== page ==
In a way the Whitcomb’s story is reminiscent of the history at Moscow’s Metropol. It’s not so dramatic — the Metropol was besieged for six days in 1917 and later hosted many of Lenin’s speeches — but there’s something parallel in the buildings’ 20th-century histories as hotels and head offices by turns. Both buildings are huge old piles created at the turn of the last century to serve as respectable long-term residences and meeting places as well as for overnight stays. Each has been an administrative center for painful and harmful official decisions, has outlasted a period of badly faded elegance, and today serves tourists and business travelers who may know little about previous occupants. Continue reading

In search of Brautigan’s Cleveland Wrecking Yard

When Richard Brautigan went Trout Fishing in America he told a tale of riding the Number 15 bus — that means, south on Third Street along San Francisco’s southeast waterfront — to the Cleveland Wrecking Yard where they had a trout stream for sale by the linear foot. Fictional-sounding kind of geography to the place. Part of it is an outdoor storage yard but it also has a front show window. And then it seems to have a second story too since “the waterfalls are upstairs in the used plumbing department.”

So it turns out the Cleveland Wrecking Yard was real, and (if you ask me) the funny geography may be explained by the real thing having existed on two properties. The erudite Brautigan.net fan site says Brautigan really did help a friend buy a used window at the Cleveland Wrecking Yard in 1958. As location it gives: “2800 3rd Street; Quint Street” and, on second reference, “a demolition business on Quint Street”. That has to mean two different places. The Third Street address is a few blocks north of Islais Creek near the San Francisco Bay waterfront. All of Quint Street is farther inland (i.e. west) and definitely south of the creek. Continue reading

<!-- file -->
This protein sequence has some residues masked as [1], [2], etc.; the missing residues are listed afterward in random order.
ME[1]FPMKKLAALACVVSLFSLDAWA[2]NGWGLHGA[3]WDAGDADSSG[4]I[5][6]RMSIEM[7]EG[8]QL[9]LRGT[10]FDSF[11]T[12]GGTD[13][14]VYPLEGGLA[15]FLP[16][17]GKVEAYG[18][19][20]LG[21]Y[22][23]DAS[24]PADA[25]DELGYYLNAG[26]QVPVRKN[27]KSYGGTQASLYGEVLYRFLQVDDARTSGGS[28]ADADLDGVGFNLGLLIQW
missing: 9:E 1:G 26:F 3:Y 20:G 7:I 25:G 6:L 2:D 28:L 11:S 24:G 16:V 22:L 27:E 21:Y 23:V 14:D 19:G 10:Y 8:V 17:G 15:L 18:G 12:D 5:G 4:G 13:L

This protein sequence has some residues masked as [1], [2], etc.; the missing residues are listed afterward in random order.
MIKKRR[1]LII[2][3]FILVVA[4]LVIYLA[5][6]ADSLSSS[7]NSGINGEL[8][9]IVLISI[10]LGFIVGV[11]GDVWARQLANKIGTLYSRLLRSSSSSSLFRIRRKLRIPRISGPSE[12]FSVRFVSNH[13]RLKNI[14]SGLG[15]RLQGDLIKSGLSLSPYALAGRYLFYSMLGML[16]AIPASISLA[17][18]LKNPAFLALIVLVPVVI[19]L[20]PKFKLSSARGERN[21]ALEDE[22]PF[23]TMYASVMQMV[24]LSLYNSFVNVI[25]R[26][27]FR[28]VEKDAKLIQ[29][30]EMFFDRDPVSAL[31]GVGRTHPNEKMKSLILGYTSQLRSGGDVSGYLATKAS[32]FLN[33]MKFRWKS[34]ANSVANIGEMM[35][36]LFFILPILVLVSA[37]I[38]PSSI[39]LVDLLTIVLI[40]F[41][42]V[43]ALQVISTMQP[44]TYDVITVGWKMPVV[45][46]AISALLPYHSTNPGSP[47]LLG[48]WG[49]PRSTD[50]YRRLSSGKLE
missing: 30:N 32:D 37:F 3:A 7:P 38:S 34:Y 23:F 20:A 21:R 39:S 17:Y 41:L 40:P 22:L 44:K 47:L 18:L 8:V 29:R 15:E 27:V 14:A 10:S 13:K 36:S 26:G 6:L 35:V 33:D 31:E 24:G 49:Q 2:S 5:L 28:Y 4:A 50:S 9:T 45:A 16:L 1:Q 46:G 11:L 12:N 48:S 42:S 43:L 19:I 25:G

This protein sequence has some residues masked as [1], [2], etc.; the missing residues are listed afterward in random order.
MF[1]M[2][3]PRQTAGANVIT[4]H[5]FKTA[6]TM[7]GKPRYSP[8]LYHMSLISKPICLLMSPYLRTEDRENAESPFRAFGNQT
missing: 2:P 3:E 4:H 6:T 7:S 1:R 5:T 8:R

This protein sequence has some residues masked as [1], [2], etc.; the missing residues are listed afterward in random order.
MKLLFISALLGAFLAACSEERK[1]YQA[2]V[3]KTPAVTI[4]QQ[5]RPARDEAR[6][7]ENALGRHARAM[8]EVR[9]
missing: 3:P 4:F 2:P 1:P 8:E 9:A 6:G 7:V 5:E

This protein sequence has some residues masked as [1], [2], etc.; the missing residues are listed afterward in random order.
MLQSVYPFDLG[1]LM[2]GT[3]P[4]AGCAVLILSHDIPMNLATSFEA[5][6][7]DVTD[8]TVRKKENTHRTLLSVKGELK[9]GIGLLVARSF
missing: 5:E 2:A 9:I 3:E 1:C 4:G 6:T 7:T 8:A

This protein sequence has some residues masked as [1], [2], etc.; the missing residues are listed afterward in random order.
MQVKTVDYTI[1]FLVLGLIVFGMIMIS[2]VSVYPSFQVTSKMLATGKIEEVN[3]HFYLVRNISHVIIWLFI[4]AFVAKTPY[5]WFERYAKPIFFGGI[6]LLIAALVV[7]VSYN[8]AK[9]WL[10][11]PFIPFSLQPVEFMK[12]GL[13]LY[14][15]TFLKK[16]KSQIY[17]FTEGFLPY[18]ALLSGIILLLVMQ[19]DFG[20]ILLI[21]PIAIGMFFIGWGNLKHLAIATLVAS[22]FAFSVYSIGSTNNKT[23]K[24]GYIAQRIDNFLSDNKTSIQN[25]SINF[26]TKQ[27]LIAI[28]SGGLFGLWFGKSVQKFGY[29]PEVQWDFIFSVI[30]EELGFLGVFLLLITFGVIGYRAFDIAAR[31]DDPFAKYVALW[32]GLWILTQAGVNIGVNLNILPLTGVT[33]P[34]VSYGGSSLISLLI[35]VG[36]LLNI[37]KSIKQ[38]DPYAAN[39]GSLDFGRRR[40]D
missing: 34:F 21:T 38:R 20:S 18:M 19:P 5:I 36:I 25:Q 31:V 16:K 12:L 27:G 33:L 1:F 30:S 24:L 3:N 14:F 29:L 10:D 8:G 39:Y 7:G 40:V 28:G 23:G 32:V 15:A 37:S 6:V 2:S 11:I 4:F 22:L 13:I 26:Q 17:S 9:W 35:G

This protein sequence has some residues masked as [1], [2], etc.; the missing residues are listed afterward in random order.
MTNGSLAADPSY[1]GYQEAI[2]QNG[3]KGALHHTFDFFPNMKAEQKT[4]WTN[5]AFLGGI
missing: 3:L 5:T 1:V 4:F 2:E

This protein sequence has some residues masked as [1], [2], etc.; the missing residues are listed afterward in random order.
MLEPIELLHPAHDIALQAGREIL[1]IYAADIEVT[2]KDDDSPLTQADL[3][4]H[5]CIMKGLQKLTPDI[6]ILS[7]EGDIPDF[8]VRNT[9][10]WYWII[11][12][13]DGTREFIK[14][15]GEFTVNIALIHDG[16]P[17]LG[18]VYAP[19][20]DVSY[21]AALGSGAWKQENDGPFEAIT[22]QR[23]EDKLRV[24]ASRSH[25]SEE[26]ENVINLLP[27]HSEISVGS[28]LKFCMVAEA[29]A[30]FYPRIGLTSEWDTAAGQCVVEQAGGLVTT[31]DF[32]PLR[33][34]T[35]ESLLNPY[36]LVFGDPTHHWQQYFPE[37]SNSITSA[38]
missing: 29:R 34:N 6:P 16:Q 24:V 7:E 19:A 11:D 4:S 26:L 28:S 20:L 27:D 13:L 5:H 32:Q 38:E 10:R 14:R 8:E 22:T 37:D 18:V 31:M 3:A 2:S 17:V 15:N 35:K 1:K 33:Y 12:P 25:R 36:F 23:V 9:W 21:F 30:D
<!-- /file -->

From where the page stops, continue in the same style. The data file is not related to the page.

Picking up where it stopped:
The taming of Pier 70’s ghosts

IMG_0357detailTwice I’ve had the thrill of crossing the Spanish-French border under European Union law. Once at Hendaye, once at Portbou. There are no border guards now. No papers to show. You just go on through. If you’ve read and heard about the history of border crossings there, it’s like undercounting stair steps in the dark: you reach out a toe, feeling for that one more step down, and instead you find bizarrely solid ground.

Without meaning to suggest equivalence, I had a distant echo of that feeling today at the gate shown here. It was, until recently, the gate to San Francisco’s main city car impound yard. For the last ten years it was run by the Auto Return company. Before then it was run by the legendary City Tow. Continue reading